This review is an old review transferred from another site I posted it in. I have tweaked it a little to fit more in the context of this site. So if you think you have seen this review before, it's possible, though unlikely since it didn't get that many views.
Anime Review: Princess Tutu
Sometimes I scare myself. Why do I pick animes, which are obviously made for target audience that I'm not even close to. A long time ago, I watched Full Moon wo Sagashite, which was definitely made for little girls due to it having cute characters, plot consisting of wanting to sing and a weird absence of all things ecchi. And the scariest part was that I actually loved it.
After that odd realization, I spend a few days doing manly things like going to the gym just so I might regain my testicles. Now that I have, I throw them away again and have a crack at Princess Tutu.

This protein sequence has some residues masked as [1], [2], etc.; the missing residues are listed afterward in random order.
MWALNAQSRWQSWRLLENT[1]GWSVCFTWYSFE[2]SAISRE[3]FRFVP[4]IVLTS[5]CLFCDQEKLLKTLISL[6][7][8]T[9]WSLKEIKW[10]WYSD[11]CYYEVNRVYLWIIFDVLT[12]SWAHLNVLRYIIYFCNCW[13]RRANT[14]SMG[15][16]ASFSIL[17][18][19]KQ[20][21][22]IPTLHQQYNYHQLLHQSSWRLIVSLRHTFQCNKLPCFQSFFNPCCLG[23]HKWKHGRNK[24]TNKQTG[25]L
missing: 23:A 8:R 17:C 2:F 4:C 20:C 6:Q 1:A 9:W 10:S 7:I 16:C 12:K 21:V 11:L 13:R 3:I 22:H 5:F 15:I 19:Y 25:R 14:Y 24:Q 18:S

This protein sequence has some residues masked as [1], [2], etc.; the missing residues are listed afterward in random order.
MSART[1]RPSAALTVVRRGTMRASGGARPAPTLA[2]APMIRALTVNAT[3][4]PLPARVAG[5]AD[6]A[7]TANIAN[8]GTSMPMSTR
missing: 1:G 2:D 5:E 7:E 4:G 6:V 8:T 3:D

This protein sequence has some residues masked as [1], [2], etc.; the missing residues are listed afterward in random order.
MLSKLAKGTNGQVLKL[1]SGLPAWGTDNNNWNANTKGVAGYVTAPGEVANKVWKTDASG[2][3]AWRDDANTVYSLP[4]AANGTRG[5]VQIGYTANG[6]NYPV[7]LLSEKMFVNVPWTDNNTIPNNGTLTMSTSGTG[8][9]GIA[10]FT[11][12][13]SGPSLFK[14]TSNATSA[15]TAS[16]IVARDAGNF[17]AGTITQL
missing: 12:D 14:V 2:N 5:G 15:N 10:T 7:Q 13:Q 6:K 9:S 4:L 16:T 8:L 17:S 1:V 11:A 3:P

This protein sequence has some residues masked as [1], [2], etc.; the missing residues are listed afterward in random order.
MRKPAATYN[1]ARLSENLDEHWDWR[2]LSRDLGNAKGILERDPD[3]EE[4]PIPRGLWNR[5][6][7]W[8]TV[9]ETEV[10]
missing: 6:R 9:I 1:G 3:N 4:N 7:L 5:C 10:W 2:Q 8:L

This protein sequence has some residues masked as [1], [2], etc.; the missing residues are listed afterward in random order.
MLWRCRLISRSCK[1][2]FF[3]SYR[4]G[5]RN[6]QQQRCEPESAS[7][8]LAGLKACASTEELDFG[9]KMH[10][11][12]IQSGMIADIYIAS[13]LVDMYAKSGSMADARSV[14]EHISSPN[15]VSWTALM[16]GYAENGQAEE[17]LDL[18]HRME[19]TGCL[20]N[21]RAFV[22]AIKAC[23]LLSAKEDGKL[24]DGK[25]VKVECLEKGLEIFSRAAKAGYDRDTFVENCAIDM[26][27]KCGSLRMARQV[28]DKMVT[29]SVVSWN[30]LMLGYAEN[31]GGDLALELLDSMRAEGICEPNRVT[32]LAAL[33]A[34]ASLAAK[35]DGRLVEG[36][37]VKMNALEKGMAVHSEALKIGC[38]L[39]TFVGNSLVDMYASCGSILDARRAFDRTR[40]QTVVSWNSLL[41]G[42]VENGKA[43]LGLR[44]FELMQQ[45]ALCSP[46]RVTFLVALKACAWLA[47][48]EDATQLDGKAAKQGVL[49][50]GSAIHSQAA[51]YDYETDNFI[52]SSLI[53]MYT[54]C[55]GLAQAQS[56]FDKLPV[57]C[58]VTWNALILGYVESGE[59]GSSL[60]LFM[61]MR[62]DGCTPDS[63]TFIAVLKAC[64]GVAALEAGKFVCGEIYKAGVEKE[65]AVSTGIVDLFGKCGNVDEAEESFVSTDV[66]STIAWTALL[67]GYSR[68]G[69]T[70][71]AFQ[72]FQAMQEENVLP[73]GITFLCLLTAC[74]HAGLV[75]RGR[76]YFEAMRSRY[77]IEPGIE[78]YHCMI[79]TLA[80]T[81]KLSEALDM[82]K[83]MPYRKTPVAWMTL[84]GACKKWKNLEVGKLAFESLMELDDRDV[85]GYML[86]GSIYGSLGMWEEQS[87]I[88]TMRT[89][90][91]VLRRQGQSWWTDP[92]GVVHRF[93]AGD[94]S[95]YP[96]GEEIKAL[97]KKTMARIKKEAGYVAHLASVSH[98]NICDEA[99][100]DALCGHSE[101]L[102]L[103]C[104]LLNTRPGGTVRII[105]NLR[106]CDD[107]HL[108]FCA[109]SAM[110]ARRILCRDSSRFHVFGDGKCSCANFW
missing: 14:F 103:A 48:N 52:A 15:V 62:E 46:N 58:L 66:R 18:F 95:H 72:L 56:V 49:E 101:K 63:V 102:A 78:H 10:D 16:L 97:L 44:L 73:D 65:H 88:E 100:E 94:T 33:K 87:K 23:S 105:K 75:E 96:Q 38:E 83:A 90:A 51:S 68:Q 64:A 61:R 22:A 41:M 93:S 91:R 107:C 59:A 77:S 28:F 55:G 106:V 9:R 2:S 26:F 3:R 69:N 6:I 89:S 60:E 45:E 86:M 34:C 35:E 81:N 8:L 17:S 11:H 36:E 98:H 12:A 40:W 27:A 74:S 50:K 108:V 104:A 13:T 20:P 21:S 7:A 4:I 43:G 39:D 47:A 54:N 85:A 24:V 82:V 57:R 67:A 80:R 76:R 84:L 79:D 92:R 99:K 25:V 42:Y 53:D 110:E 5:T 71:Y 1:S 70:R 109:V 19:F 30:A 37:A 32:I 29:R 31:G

Okay then, Princess Tutu. The name of the anime might be the first sign of warning for all male viewers. Every time that name was pronounced in the anime, I died inside. I died of shame. It sounded so childish and stupid that I had to lower the volume of my TV when I was watching this, just so no one could hear what the hell I was watching. That whole shame aspect kinda went along for the entire duration of this anime, which includes dancing, dancing and hell of a lot more dancing. And not just any dance, but ballet. Yes, ballet. That weird dance that involves a lot of moving around while dancing on your own toes and jumping around in small skirts that doesn't hide your underwear the slightest. And I'm not exaggerating when I say everything is done by dancing. Swordfights are danced, important conversations are danced, hell even walking is danced occasionally. Especially Princess Tutu seems to be incapable of even moving without dancing simultaneously.